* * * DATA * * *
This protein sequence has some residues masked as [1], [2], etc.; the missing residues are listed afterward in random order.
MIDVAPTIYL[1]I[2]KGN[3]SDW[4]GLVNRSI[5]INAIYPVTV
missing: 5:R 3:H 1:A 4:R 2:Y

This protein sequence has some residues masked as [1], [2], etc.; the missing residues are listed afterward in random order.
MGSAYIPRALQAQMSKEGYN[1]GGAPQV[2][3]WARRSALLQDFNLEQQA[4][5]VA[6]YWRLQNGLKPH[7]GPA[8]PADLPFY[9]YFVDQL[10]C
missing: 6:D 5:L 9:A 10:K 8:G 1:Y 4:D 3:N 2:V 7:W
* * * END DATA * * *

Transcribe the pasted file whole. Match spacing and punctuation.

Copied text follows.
This protein sequence has some residues masked as [1], [2], etc.; the missing residues are listed afterward in random order.
MIDVAPTIYL[1]I[2]KGN[3]SDW[4]GLVNRSI[5]INAIYPVTV
missing: 5:R 3:H 1:A 4:R 2:Y

This protein sequence has some residues masked as [1], [2], etc.; the missing residues are listed afterward in random order.
MGSAYIPRALQAQMSKEGYN[1]GGAPQV[2][3]WARRSALLQDFNLEQQA[4][5]VA[6]YWRLQNGLKPH[7]GPA[8]PADLPFY[9]YFVDQL[10]C
missing: 6:D 5:L 9:A 10:K 8:G 1:Y 4:D 3:N 2:V 7:W